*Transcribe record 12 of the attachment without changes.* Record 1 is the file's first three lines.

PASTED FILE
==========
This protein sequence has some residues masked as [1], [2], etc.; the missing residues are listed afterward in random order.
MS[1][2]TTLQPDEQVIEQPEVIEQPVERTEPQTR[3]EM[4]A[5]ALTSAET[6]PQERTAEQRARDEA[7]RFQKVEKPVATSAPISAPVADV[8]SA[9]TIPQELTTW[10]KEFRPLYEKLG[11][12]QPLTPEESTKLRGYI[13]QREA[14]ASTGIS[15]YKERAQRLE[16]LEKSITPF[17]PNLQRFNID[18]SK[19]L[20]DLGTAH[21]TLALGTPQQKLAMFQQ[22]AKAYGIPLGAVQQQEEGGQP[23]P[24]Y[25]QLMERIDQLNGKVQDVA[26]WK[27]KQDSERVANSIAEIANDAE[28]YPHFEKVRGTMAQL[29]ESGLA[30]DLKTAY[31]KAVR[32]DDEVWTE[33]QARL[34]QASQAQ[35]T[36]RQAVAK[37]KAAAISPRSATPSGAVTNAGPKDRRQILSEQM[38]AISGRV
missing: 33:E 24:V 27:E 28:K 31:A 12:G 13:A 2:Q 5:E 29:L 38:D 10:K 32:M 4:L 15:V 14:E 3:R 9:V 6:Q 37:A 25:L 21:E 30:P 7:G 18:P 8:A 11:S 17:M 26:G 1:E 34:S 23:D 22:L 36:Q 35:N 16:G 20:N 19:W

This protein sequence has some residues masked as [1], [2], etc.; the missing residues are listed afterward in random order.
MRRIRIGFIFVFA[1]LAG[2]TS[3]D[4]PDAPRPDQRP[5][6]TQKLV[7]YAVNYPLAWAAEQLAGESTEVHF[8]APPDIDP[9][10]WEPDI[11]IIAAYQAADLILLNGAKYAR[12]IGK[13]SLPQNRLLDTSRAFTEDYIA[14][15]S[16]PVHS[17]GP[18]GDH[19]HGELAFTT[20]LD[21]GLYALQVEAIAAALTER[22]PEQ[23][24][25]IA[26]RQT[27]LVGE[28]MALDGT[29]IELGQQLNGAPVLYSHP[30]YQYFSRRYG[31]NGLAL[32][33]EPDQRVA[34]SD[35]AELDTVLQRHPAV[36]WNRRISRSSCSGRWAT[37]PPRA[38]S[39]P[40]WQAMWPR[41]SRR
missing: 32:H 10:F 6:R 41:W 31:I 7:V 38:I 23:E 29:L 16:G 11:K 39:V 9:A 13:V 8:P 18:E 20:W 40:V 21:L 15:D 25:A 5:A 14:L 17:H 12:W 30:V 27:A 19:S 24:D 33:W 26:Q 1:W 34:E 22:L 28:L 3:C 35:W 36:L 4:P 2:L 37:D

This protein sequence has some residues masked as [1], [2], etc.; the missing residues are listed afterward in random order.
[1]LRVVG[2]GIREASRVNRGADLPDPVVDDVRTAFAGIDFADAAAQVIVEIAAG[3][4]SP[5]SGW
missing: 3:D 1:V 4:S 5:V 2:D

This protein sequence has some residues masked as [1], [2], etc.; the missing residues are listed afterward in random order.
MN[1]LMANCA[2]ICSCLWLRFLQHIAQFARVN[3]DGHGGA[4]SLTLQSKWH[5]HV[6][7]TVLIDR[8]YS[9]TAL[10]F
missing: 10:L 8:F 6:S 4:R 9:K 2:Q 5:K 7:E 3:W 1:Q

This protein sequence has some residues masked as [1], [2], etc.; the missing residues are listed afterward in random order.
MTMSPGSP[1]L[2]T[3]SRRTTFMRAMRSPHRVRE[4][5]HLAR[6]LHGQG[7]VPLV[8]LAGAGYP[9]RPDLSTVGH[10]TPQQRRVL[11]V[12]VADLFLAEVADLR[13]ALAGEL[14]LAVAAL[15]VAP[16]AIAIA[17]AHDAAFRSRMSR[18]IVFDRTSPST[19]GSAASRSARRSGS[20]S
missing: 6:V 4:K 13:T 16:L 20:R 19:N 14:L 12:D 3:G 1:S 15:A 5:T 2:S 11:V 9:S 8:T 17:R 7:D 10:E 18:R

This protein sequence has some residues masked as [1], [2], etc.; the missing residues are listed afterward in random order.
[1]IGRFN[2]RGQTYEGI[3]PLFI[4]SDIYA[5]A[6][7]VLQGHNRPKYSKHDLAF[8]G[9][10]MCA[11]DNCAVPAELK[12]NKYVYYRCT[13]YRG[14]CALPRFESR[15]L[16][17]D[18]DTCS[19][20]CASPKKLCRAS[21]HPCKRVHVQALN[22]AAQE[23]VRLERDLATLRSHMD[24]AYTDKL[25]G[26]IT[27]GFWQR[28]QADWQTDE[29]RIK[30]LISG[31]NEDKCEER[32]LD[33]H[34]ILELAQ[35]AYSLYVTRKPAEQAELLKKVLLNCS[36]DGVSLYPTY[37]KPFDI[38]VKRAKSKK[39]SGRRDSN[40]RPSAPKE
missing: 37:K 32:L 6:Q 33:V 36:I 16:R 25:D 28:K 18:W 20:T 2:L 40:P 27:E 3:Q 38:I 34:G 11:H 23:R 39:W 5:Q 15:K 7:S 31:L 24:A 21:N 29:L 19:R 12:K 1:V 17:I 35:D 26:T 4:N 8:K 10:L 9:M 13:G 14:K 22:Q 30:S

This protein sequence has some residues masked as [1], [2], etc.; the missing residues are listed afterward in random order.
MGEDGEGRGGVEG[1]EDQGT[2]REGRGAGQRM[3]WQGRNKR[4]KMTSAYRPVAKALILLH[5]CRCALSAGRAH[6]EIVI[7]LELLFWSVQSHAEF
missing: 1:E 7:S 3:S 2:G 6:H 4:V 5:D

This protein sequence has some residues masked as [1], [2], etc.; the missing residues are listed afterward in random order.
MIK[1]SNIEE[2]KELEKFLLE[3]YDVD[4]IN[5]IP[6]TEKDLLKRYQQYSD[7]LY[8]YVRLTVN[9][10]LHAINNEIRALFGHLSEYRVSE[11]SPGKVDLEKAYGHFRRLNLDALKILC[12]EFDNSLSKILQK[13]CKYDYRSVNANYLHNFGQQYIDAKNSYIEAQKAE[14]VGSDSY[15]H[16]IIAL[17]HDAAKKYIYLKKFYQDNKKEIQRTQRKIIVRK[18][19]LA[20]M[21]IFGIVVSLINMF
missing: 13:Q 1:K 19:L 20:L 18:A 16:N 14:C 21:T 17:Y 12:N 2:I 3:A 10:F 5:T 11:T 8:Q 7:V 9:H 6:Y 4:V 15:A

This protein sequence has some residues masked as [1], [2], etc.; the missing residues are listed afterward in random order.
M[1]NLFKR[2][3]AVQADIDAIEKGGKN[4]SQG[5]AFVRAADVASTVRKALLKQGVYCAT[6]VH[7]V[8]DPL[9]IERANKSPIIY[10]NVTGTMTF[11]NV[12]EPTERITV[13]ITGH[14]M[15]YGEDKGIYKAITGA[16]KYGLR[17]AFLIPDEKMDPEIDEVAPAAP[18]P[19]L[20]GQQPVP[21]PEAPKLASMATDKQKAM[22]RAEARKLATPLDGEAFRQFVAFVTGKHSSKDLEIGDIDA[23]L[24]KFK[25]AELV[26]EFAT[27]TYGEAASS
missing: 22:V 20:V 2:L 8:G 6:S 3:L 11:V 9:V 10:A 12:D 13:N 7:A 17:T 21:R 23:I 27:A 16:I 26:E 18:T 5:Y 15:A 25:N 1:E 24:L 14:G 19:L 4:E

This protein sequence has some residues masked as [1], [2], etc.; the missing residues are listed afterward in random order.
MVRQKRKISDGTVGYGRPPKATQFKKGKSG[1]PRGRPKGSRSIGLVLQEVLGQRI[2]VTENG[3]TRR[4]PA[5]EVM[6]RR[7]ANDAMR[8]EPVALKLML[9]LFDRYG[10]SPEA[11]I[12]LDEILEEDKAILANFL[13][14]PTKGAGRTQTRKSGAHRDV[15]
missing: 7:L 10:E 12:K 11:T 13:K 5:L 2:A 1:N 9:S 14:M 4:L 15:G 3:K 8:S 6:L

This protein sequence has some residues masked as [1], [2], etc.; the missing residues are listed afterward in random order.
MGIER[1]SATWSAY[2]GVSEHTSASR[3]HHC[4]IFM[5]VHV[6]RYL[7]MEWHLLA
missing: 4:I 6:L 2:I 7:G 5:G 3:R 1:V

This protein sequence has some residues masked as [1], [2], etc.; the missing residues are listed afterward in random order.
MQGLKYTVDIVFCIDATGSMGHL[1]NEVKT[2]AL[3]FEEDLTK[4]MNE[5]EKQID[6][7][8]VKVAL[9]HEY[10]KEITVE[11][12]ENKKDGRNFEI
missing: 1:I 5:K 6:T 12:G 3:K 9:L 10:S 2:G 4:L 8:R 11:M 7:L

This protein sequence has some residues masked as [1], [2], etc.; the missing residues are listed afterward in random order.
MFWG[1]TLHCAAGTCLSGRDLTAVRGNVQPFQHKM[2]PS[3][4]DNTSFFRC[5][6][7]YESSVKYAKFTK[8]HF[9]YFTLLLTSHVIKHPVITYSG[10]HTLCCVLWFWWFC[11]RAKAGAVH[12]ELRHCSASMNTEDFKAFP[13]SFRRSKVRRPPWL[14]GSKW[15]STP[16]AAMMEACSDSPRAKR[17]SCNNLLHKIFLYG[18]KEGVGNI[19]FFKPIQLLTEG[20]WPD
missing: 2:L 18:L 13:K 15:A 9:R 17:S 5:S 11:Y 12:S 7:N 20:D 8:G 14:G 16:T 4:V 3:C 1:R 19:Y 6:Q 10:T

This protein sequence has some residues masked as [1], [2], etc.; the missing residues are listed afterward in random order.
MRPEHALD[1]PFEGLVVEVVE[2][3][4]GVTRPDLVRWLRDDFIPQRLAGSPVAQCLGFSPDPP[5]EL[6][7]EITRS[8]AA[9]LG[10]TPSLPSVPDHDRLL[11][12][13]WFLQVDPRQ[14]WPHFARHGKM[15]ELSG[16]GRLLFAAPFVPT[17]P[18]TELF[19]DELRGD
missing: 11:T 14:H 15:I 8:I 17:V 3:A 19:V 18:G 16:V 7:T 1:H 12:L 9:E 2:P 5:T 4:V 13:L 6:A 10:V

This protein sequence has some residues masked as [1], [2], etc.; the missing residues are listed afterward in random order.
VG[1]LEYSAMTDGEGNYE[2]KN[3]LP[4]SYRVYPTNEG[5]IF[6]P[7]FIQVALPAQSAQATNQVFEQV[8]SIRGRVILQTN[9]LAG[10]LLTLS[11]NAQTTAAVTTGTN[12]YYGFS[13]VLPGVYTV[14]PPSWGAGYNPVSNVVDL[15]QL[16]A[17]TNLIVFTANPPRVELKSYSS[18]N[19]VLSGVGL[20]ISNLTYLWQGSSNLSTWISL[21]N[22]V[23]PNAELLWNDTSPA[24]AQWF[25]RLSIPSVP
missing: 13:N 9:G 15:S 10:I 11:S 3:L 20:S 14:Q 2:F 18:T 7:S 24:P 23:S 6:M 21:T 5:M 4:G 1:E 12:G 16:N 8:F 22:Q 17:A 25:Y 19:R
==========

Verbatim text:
This protein sequence has some residues masked as [1], [2], etc.; the missing residues are listed afterward in random order.
MQGLKYTVDIVFCIDATGSMGHL[1]NEVKT[2]AL[3]FEEDLTK[4]MNE[5]EKQID[6][7][8]VKVAL[9]HEY[10]KEITVE[11][12]ENKKDGRNFEI
missing: 1:I 5:K 6:T 12:G 3:K 9:L 10:S 2:G 4:L 8:R 11:M 7:L